Winnow's scanner to monitor bins’trash (winnowsolutions.com)
Education above all
But battling waste with smartphones is not just about making everyone a winner. Some apps have higher goals, like encouraging good behaviour. The Italian Ubo (short for Una Buona Occasione, “a good opportunity”) explains how to preserve food, use kitchen scraps, make a seasonal shopping list and even read sell-by dates properly – “Best before end” is open to interpretation and responsible for endless waste. Also of interest is Yo No Desperdicio (“I don’t waste anything”), developed by the Spanish charity Prosalus, which lets you “become part of a network to avoid food waste, sharing what you don’t consume.” Here’s how it works. You sign up and offer online whatever food you’ve got left over, say something in the fridge you know you’re not going to finish. Then you wait till someone reads it and gets in touch with you, and you meet up. Essentially, it creates a community. The overall effect is very positive, a shared project which is as practical as it is idealistic. Much the same could be said of Lastminute sotto casa (“on your doorstep at the last minute”), an “innovative start-up with social benefits” that’s totally “made in Italy”. In practice, it’s the same idea as Too Good To Go, but for local networks. It tells you what there is to buy at discounts at the shops right in your neighbourhood.
Last but not least, some apps have a double altruistic appeal, combining the chance to wage war on waste with the chance to help poor people directly. One example is Bring The Food, developed by Fondazione Kessler and Banco Alimentare (the Italian food bank charity that runs collections every year in all Italian supermarkets). The app asks shopping centres and shops to declare online what they’re going to throw away and make it available to charities, churches and help centres. This model has been going for some time in the English-speaking world, with examples like Food Cloud (very popular in Britain and Ireland, with more than 3,000 charities among its customers) and the American Food Rescue and Food Rescue Hero.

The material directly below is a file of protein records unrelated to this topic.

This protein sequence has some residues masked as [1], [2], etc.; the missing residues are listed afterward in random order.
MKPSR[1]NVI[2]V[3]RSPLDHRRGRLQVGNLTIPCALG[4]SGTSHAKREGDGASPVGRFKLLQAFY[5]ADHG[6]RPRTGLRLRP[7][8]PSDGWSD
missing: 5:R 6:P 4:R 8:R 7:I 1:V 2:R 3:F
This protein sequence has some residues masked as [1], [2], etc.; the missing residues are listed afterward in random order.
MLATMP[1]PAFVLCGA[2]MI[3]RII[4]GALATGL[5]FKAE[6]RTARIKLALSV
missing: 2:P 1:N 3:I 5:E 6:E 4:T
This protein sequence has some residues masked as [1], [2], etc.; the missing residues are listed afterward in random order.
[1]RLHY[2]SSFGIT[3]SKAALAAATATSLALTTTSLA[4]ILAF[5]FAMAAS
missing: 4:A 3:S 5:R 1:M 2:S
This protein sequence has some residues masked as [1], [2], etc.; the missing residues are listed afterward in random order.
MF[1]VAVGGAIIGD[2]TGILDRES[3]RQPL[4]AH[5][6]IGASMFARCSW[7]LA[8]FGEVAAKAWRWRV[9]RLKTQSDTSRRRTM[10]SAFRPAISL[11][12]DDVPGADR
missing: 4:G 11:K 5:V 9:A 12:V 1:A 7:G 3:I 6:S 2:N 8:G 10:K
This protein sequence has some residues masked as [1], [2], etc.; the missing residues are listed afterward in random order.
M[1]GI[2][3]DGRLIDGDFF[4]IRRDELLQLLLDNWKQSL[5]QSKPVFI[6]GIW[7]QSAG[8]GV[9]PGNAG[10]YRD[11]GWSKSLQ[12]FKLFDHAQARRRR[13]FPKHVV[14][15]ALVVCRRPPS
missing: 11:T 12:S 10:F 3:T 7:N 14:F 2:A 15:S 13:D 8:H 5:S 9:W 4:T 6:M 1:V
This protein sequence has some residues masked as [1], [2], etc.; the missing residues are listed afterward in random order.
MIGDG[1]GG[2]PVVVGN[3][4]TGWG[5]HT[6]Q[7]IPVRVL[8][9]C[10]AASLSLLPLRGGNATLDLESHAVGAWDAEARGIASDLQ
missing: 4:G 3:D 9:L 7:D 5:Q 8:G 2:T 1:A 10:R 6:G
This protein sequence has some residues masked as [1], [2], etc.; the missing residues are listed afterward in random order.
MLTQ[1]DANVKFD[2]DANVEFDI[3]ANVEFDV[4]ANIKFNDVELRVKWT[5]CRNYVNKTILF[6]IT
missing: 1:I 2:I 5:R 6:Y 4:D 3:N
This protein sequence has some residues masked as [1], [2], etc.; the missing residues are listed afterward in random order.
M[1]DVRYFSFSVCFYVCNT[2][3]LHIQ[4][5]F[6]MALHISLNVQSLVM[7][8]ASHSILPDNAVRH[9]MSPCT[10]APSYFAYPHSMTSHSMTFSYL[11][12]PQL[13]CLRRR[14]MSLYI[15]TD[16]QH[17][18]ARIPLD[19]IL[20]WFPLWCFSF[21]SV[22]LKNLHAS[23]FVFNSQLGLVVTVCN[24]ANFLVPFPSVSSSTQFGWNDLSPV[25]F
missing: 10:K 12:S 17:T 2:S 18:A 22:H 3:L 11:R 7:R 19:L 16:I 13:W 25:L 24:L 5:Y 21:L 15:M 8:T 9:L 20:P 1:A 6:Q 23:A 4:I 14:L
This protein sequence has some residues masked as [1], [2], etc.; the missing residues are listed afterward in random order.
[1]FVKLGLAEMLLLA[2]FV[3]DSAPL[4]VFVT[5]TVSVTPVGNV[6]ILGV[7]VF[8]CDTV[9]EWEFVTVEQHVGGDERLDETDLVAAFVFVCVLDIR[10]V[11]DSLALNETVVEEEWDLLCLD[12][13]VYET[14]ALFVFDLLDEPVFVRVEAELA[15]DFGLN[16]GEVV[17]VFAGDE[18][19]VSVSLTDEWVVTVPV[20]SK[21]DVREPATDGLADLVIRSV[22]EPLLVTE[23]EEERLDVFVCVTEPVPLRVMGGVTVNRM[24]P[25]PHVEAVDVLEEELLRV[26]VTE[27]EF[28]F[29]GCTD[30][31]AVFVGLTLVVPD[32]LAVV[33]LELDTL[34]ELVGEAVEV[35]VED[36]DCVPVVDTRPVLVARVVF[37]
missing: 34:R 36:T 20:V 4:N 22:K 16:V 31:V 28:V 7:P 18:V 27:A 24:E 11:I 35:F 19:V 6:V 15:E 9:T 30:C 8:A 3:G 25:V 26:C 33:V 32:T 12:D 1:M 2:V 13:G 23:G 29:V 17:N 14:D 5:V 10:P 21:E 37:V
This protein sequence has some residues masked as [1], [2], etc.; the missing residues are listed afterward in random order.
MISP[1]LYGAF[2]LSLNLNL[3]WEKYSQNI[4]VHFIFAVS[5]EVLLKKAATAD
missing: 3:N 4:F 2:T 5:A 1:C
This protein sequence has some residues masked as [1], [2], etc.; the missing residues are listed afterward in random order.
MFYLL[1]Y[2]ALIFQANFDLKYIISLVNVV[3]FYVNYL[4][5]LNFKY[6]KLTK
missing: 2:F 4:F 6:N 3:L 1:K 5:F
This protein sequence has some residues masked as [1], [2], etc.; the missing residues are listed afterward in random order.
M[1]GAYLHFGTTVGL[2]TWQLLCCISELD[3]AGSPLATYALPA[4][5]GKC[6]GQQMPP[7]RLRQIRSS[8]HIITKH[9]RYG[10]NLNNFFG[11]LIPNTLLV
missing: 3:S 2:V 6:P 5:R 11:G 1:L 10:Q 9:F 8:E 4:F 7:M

The most American, though, is the suitably named Food Cowboy. It presents itself as the best tool on the internet to crack down on the United States’ king-size waste, worth 165 billion dollars a year, double what the nation’s poor spend in the form of food stamps. The method? “It’s the match.com of food. It works like dating apps,” says their site. It’s where supply (surplus food) and demand (hunger) meet, to keep the dustbin empty.